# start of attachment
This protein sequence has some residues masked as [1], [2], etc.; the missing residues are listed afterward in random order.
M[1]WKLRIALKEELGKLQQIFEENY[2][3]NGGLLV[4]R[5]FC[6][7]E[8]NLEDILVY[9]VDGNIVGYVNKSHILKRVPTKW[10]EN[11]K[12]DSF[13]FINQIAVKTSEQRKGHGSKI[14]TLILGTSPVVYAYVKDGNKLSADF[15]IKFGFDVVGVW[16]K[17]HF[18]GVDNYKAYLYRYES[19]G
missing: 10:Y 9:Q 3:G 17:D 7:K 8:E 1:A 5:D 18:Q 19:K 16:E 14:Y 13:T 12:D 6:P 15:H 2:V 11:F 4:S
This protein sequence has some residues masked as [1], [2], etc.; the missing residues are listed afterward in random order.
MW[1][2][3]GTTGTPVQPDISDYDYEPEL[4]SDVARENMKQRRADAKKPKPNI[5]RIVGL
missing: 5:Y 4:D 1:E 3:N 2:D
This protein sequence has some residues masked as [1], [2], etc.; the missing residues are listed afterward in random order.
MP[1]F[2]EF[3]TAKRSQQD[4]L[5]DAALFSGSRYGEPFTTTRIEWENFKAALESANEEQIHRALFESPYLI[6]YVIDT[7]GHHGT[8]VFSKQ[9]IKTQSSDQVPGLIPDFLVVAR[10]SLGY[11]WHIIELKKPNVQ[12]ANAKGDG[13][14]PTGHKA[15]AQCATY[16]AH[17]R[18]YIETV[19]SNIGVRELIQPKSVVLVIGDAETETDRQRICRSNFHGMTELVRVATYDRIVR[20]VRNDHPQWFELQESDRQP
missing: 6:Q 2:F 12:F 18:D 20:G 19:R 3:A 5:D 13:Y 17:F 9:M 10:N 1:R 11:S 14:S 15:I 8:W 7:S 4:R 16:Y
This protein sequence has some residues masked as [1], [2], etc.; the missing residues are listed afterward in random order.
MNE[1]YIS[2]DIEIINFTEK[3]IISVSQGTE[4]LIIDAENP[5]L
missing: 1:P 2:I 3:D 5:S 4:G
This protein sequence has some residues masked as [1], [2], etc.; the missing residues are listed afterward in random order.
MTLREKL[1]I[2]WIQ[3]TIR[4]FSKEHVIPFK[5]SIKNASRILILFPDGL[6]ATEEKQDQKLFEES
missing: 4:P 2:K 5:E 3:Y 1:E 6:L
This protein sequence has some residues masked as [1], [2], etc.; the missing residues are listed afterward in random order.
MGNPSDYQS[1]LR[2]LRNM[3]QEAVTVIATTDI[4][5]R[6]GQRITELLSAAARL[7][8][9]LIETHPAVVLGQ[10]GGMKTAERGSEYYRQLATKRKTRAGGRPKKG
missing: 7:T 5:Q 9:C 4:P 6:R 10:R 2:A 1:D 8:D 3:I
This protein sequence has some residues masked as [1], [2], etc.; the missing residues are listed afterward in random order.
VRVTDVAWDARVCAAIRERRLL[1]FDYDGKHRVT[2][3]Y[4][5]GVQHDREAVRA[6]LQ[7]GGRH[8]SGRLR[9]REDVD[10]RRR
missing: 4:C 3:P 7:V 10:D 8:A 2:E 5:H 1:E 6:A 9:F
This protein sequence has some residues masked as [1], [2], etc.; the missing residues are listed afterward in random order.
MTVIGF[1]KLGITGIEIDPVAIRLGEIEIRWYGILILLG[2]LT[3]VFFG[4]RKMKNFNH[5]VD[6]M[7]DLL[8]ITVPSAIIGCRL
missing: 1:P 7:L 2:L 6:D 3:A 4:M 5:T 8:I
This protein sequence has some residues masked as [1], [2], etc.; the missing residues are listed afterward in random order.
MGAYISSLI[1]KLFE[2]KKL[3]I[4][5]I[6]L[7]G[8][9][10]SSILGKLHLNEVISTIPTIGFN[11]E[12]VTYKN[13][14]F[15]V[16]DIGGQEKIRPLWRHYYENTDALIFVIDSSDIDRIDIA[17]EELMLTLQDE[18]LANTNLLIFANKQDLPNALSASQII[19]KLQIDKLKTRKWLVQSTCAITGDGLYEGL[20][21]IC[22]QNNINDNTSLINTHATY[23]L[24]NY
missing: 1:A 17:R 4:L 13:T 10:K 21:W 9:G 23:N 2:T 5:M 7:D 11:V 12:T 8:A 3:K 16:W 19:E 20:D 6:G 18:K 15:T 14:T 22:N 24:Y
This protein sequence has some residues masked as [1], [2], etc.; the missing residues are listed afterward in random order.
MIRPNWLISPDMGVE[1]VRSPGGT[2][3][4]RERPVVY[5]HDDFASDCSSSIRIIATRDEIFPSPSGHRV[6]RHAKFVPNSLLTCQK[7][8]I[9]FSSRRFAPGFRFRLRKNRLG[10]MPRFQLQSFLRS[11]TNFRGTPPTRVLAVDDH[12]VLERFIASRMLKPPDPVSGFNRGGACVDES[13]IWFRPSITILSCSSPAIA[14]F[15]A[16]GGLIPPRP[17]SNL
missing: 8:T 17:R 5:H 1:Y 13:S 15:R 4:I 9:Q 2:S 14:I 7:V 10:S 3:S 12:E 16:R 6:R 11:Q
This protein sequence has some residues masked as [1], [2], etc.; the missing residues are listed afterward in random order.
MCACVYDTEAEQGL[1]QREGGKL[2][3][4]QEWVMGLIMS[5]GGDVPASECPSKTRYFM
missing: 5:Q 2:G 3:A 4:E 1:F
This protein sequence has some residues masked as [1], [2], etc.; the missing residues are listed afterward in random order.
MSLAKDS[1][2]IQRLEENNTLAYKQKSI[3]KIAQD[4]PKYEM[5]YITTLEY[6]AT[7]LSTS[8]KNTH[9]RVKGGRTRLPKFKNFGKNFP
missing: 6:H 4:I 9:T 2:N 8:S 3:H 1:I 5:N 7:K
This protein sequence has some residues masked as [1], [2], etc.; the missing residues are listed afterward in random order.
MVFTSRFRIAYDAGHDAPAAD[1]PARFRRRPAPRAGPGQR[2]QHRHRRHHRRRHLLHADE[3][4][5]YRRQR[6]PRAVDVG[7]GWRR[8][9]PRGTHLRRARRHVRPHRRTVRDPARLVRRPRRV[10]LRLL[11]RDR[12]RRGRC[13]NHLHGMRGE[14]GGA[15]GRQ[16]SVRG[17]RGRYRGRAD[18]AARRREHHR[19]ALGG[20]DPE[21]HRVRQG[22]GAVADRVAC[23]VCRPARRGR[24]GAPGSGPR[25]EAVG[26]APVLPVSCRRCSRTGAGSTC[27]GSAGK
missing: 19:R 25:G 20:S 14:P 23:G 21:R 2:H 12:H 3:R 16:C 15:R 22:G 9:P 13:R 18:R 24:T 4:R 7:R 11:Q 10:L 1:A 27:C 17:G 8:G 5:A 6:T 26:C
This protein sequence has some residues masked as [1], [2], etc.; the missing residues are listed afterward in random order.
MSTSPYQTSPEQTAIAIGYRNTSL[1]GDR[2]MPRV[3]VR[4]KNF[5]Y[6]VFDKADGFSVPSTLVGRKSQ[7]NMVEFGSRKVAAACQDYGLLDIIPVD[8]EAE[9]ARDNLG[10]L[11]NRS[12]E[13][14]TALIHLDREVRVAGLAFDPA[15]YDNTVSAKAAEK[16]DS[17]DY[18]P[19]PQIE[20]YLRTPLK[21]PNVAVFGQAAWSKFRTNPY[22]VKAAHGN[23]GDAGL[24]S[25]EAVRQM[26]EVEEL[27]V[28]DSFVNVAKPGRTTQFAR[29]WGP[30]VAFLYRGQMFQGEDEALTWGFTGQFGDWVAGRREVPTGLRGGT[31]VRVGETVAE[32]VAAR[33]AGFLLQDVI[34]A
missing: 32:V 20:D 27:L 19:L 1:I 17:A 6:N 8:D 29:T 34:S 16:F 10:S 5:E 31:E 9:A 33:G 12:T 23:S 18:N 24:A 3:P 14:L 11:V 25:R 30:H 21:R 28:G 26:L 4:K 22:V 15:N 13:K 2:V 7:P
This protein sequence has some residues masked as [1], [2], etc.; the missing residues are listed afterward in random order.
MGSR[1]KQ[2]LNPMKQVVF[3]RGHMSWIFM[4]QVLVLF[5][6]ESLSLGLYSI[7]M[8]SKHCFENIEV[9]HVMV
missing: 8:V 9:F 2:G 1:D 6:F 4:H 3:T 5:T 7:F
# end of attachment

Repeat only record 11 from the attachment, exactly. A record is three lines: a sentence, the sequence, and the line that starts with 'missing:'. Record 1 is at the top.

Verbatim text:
This protein sequence has some residues masked as [1], [2], etc.; the missing residues are listed afterward in random order.
MCACVYDTEAEQGL[1]QREGGKL[2][3][4]QEWVMGLIMS[5]GGDVPASECPSKTRYFM
missing: 5:Q 2:G 3:A 4:E 1:F